by Brian Howe
In Jim Jarmusch’s film Coffee and Cigarettes, Iggy Pop and Tom Waits discuss how great it’s been to quit smoking and then commence to light up; the joke is that it’s OK for them to have one now, because they don’t smoke. This deceptive notion that we can separate who we are from what we do is darkly dramatized in Canada, the quietly riveting new novel by prominent American writer Richard Ford.
At what point does a decent person bending the law become a criminal? The elusiveness of the threshold accounts for how Bev Parsons, an almost imperceptibly shifty Air Force veteran with charming Southern manners, raising an awkwardly fitted but functional household in the 1960s, comes to be imprisoned for bank robbery alongside his wife, casting his teenage children adrift. Bev knows that he’s not the kind of man to rob a bank. “This was, of course,” his son Dell reflects with characteristic pith, “his great misunderstanding.”
Dell’s implacably calm, lyrically plainspoken voice is our sole guide through the story, and his ambiguous insights as an adult never dispel the teenaged wonderment fogging the experience that forever broke his life in two. “First,” he begins, “I’ll tell about the robbery our parents committed. Then about the murders, which happened later.”
Each of these sentences looms over one of the book’s two main parts, which are followed by a short epilogue. The robbery is the unmovable center everything else revolves around, at least in Dell’s analysis. The murders, for us, are the engine of suspense.
The young Dell is curious, as though facts were a kind of armor. He’s especially interested in chess and bees. Chess comes to represent a view of the world as a competitive field where you make the most of limited options, and it is the interest that survives Dell’s coming-of-age. Bees fall to the wayside, as though their orderly cooperation no longer seemed like a useful metaphor for understanding the capricious, floundering world of adults.
In the first part of the novel, Dell tells of growing up in Montana with his gregarious father, twin sister Berner and eccentric mother Neeva, who “wrote poems in brown ink bought through the mail.” The family is strange in the way that actual families are strange—they’re some of the realest-seeming people in fiction—and their time and place springs up around them with vivid, hewn-down clarity.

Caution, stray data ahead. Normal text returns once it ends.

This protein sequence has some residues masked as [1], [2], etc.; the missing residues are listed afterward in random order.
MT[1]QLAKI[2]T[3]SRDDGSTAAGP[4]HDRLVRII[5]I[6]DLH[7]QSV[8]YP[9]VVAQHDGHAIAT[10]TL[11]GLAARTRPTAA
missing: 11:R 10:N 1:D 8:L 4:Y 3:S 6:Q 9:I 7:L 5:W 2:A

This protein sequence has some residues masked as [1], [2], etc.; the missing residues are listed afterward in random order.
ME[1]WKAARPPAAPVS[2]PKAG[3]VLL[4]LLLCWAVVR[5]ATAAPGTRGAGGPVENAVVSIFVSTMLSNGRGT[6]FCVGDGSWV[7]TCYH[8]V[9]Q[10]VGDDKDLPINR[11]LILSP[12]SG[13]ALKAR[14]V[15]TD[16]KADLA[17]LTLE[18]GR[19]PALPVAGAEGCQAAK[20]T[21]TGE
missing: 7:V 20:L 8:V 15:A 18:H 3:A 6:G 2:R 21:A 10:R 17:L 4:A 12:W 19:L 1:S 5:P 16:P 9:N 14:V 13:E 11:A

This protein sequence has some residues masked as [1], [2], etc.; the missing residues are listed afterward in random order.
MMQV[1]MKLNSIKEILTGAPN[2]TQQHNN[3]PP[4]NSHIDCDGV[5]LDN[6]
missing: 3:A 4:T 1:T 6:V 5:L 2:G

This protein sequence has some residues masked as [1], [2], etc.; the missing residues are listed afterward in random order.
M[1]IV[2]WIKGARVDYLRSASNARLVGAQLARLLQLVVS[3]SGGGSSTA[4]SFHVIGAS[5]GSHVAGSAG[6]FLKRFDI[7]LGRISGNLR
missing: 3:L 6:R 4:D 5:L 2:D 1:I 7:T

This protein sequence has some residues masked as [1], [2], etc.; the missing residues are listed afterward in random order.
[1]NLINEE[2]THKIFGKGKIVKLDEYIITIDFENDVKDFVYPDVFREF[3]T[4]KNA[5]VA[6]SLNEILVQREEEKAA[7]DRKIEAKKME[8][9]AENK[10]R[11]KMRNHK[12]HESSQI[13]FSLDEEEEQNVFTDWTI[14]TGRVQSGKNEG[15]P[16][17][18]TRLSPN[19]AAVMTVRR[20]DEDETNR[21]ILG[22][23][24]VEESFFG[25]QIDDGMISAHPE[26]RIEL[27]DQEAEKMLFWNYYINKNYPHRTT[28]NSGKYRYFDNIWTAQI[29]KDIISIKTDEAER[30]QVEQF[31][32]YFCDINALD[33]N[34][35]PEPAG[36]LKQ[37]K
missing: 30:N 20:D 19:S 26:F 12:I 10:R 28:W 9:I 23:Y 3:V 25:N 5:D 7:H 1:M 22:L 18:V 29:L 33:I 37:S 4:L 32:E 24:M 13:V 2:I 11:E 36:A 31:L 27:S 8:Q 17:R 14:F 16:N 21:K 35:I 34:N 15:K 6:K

The second part deals with Dell’s fugitive life in Canada, where he is turned over by a family friend to the dubious care of a furtive American dandy named Arthur Remlinger and his handyman Charley Quarters, a lurid figure. Without resorting to any melodrama, Ford lets us feel the full measure of Dell’s experience as a bright but not especially savvy boy who suddenly finds himself in a strange land with no one to teach him how to be.
Though Dell’s life could hardly be more different before and after the robbery, both sections of the book are elegantly parallel. The first is haunted by the lead-up to one crime, the second by the aftermath of two. In both parts, Dell learns by watching adults how easily one can slip beyond the pale and get stuck there, radiating consequences in every direction. But this is not a gothic tale of bitterness and recrimination, of monsters and overstated passions. It is explicitly not about loss—Dell says so directly. Instead, it’s about the inexorable progress of life, and how one wrong decision begets the next, “like a long proof in mathematics in which the first calculation is wrong.”
Canada is a distinctly conventional, even old-fashioned novel that makes it seem like postmodernism never happened. Ford has no interest in language games or the illusions of narrative convention. Instead, he breathes into the conventional until it throbs with new veracity and intelligence, imbuing small as well as large moments with the gripping drama of the real. The easy point to draw from this story would have been how life steadily boxes people in and moves them around until they no longer resemble themselves. But that’s not what Ford wants us to see.
Part of Canada’s tragic force derives from the sense that the story could have gone another way at many points—that the characters could have simply walked away if not for their rigid beliefs about themselves and the world, which bound them to hopeless courses of action more surely than their circumstances did. Ford's characters know that they're the chess pieces. Their tragedy is not realizing they're also the chess player’s hand.
Richard Ford appears at 7:30 p.m., Wednesday, June 13, at Quail Ridge Books in Raleigh.